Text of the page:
Philip Rose was born into a leading Wycombe family in 1816. When only 25, as a junior partner in a firm of London solicitors, he was dismayed to discover that no hospital would treat one of his clerks for “consumption”. Undeterred, he used his formidable drive and energy to establish the now world-famous Brompton Hospital with Queen Victoria as patron and Prince Albert laying the foundation stone. Charles Dickens spoke in his support.
He earned his fortune as a solicitor during a time of rapid expansion of the railway system. Benjamin Disraeli was a close friend and he managed his legal and financial affairs, as well as acting as national agent for the Conservative Party. He and Disraeli bought their local estates at the same time, Disraeli at Hughenden and Philip Rose at Rayners. On becoming Prime Minister in 1874, Disraeli offered Philip Rose a baronetcy and he later became High Sheriff of the County.
Two farms, Rayners and Colehatch in Hammersley Lane, formed the basis of the Rayners estate. He took on the role of Squire of Tylers Green and Rayners became the focus of all village celebrations, employing two thirds of the adult population as estate workers or tenants. In 1854, largely using lhis own money, he built St Margaret’s Church and established a separate parish of Tylers Green. He also built St Margaret’s Institute to try to keep working men out of the pubs and was a benefactor of Tylers Green School.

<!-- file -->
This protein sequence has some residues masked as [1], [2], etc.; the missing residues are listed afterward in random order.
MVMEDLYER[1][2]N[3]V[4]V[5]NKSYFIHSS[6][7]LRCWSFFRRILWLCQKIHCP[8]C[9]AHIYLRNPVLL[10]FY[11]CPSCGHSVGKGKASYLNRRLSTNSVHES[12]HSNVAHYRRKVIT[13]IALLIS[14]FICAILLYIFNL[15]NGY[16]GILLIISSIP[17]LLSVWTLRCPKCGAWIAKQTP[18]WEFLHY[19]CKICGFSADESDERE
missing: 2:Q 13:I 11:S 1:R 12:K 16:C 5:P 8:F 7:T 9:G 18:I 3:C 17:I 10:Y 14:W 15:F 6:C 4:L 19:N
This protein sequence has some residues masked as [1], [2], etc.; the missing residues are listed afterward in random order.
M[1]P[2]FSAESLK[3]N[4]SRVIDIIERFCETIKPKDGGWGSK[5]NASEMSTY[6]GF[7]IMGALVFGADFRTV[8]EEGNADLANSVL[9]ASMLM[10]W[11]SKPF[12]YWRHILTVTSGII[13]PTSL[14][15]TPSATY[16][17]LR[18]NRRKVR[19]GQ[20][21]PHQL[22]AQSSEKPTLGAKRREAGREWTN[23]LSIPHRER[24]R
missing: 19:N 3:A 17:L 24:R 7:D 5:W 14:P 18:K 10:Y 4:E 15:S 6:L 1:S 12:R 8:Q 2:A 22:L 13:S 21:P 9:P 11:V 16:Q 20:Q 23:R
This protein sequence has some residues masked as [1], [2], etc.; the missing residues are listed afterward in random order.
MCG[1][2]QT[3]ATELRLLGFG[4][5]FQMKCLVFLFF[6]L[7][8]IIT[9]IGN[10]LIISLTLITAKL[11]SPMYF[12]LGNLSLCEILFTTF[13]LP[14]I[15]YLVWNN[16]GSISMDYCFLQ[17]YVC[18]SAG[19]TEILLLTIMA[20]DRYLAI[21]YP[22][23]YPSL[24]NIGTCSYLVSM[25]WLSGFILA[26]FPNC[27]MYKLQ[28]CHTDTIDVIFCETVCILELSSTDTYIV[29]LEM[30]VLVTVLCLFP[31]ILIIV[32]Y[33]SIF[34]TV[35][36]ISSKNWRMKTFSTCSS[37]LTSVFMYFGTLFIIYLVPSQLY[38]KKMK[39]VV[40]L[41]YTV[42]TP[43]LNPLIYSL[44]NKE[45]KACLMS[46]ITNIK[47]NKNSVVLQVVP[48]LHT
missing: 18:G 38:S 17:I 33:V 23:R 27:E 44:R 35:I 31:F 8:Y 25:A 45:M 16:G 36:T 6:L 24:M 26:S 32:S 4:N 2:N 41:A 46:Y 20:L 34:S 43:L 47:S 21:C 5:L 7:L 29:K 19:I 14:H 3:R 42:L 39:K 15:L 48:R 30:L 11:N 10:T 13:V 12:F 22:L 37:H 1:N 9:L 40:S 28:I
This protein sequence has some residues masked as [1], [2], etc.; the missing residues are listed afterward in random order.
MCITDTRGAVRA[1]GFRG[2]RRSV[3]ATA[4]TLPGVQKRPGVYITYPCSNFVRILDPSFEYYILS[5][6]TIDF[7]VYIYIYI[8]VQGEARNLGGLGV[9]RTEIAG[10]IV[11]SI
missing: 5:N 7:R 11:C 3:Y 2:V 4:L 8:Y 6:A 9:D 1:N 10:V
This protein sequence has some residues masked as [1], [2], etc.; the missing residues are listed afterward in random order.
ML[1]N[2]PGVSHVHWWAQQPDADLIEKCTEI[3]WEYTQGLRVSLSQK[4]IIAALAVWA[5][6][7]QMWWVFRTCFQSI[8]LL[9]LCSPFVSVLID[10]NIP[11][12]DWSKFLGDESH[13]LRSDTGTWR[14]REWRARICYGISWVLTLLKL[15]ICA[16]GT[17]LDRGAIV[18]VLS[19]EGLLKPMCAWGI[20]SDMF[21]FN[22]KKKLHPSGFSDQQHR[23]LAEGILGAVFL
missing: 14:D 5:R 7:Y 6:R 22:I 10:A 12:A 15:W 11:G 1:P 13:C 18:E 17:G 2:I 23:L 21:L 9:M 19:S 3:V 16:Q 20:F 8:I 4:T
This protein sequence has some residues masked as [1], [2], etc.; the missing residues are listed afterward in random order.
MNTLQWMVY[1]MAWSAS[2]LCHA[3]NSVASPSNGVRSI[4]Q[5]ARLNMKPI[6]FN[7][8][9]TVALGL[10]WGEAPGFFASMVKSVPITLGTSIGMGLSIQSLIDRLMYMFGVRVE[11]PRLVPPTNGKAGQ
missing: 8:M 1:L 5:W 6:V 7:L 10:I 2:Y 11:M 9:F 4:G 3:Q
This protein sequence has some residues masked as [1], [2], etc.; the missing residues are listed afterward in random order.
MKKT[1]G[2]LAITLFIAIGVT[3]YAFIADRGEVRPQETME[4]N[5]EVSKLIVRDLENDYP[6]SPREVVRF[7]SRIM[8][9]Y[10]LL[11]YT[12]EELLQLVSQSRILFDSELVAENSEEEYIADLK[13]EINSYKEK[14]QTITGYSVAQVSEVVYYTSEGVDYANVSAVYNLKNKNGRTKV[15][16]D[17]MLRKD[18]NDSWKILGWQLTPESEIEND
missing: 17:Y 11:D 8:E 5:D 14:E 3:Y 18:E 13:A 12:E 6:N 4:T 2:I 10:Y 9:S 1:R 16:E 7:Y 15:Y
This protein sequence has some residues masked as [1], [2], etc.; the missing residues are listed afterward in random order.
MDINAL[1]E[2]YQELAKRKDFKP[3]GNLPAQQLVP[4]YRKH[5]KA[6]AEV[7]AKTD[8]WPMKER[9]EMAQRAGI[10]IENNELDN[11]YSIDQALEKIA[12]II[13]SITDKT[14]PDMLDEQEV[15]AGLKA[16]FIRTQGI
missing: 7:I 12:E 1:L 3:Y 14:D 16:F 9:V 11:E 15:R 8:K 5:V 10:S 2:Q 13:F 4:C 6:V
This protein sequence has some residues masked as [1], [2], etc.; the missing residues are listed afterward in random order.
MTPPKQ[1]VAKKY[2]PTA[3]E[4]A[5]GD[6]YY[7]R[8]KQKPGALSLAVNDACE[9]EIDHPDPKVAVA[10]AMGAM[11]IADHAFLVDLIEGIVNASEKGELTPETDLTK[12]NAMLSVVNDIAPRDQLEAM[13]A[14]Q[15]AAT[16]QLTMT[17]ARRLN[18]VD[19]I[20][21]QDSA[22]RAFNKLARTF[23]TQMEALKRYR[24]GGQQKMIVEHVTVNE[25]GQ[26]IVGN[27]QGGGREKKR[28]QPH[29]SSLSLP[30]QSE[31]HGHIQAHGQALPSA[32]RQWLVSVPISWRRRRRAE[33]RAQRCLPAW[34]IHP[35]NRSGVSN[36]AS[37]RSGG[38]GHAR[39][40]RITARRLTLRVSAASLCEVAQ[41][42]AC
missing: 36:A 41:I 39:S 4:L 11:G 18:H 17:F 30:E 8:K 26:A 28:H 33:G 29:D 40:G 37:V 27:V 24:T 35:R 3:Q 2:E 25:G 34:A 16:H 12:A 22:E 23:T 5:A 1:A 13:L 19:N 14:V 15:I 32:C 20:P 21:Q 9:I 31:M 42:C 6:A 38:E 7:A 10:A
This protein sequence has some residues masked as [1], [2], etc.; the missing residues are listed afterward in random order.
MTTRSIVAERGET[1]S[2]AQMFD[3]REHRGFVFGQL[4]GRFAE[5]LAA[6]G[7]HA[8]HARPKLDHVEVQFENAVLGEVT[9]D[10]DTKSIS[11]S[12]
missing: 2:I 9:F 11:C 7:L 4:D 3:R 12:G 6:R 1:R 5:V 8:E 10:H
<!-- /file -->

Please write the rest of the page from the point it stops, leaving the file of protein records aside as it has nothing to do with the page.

In 1875, Sir Philip Rose laid the foundation stone of the school, which was completed 10 months later. The schoolchildren were moved from the cramped conditions of the former stable block of Tylers Green House, where they had been housed since 1874. The architect of the new school was Arthur Vernon who later built the Royal Grammar School. He was also five times Mayor of Wycombe and agent for Disraeli’s Hughenden Manor estate and the first man to own a car in Wycombe in 1896. The school was built for £1,870 by a Mr Woodbridge of Maidenhead.
Sir Philip died in 1883 and was buried in the family vault under St Margaret’s Church. His legacy was continued by his son, the second Sir Philip, who hosted a grand firework display in “Celebration of Victory and Peace” at Rayners in July 1919. He died soon afterwards and the title and estate were inherited by his young grandson, whose trustees decided to sell off the estate. In 1920, the house and grounds were bought by the London County Council for use as a school for deaf children, which is now known as Penn School.
Copyright: Miles Green